3D model (JSmol)
|Molar mass||673.80 g·mol−1|
|Melting point||160 to 180 °C (320 to 356 °F; 433 to 453 K)|
Except where otherwise noted, data are given for materials in their standard state (at 25 °C [77 °F], 100 kPa).
|what is ?)(|
Veratridine is a steroid-derived alkaloid from plants in the Liliaceae family that functions as a neurotoxin by preventing the inactivation of sodium ion channels. It is primarily obtained from plants of the genuses Veratrum and Schoenocaulon. It binds to intramembrane receptor site 2 and increases intracellular Ca2+ concentration. It acts by preferentially binding to activated Na+ channels causing persistent activation that leads to increased nerve excitability.
Veratridine is a derivative, the 3-veratroate ester, of veracevine, which belongs to the class of C-nor-D-homosteroidal alkaloids. The molecular structure and stereochemistry of this and related alkaloids were only established after decades of chemical investigations. The structure of veratridine has been confirmed by NMR spectroscopy and X-ray crystallography.
- W. A. Catterall (1975). "Activation of the action potential Na+ ionophore of cultured neuroblastoma cells by veratridine and batrachotoxin" (pdf). J. Biol. Chem. 250 (11): 4053–4059. PMID 1168643.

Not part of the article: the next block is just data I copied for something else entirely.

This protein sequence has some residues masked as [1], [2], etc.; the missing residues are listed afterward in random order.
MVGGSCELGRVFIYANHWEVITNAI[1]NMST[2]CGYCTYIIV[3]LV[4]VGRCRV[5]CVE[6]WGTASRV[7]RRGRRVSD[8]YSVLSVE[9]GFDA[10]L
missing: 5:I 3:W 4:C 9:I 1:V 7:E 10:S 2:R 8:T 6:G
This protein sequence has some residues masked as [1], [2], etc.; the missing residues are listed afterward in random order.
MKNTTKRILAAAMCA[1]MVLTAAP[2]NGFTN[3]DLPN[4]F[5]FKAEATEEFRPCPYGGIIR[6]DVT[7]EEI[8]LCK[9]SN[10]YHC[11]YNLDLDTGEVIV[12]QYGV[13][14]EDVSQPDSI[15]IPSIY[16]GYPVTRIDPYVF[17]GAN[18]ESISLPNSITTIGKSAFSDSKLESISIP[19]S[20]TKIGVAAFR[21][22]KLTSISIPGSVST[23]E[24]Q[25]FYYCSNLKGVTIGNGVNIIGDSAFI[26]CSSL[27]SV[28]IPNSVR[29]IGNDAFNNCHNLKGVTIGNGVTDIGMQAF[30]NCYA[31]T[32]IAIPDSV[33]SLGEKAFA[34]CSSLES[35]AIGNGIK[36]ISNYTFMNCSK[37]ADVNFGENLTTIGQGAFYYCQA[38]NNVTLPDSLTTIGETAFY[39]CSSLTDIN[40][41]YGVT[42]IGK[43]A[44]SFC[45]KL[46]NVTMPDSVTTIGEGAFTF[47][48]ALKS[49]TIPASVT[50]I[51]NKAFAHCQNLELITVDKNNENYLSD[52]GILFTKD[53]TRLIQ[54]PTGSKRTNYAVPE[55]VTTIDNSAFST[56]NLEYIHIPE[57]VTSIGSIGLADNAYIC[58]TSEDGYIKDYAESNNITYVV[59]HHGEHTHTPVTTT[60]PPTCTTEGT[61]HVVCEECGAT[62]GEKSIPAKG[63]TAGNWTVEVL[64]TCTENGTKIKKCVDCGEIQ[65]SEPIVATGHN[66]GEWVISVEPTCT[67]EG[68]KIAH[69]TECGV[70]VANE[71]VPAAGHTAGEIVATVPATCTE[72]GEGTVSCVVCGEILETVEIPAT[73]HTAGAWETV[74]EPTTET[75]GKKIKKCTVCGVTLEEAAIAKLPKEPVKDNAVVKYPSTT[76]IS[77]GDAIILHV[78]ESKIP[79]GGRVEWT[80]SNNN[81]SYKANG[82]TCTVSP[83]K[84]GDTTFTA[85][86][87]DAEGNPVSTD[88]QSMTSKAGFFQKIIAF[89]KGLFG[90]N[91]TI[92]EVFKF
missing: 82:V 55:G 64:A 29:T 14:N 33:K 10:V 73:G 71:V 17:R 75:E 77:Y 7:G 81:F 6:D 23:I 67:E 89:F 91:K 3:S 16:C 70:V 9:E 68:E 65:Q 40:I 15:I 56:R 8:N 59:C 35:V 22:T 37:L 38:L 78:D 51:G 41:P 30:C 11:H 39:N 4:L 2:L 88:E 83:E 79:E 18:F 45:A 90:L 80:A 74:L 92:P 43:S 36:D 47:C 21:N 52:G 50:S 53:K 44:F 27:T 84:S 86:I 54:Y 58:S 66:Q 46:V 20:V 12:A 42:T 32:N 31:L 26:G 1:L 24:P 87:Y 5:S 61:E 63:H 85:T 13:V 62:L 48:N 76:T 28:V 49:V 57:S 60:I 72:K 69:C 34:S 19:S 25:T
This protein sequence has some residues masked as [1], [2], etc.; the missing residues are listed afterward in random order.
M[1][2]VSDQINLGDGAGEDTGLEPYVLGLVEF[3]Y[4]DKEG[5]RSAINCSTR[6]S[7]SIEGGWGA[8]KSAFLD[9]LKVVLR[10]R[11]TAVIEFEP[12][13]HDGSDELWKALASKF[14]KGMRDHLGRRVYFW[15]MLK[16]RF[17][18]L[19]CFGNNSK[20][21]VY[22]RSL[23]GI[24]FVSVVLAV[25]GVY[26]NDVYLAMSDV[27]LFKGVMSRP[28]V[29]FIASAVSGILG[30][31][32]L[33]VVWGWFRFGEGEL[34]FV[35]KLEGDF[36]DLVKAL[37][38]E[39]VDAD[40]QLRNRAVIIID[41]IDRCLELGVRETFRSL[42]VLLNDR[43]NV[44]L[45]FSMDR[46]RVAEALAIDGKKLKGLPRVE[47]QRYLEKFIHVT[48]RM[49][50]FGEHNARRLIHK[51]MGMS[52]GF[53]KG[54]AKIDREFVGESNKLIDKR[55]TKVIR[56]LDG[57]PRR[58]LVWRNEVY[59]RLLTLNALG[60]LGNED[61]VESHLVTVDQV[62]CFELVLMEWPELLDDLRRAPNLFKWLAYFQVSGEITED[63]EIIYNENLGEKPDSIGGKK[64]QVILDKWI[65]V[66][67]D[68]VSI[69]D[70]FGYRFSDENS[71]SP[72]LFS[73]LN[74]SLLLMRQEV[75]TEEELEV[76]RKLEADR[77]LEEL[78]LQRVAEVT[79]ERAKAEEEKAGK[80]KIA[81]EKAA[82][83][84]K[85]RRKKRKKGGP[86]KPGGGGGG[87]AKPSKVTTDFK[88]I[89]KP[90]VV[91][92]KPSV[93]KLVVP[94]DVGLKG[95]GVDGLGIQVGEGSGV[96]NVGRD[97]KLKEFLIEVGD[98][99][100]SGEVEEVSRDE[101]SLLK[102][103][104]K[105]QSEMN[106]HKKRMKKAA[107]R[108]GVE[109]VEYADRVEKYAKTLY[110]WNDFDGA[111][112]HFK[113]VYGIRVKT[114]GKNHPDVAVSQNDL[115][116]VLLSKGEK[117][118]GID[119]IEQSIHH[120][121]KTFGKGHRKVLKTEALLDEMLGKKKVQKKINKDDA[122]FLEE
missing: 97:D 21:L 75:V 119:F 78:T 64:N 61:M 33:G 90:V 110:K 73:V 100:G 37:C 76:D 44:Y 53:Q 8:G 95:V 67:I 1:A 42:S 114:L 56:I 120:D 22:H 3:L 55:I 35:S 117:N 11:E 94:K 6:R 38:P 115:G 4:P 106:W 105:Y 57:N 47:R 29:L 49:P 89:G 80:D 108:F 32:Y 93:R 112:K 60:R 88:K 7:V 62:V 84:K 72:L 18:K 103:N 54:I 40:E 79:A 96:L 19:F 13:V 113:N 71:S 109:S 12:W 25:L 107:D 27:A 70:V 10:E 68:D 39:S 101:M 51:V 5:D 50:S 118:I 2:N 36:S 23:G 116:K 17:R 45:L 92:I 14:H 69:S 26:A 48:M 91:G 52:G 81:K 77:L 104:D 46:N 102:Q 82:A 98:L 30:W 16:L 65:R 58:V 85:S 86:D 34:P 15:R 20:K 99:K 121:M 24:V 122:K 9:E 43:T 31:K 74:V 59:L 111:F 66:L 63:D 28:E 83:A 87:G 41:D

- The Merck Index, 10th Ed. (1983), p.1422, Rahway: Merck & Co.
- S. M. Kupchan (1968). "Chapter 2 Steroid Alkaloids: The Veratrum Group". In R. H. F. Manske. The Alkaloids: Chemistry and Physiology. 10. New York: Academic Press. pp. 193–285. doi:10.1016/S1876-0813(08)60254-7. ISBN 978-0-12-469510-8.
- V. V. Krishnamurthy; J. E. Casida (1988). "Complete spectral assignments of cevadine and veratridine by 2D NMR techniques". Magn. Reson. Chem. 26 (11): 980–989. doi:10.1002/mrc.1260261109.
- P. W. Codding (1983). "Structural studies of sodium channel neurotoxins. 2. Crystal structure and absolute configuration of veratridine perchlorate". J. Am. Chem. Soc. 105 (10): 3172–3176. doi:10.1021/ja00348a035.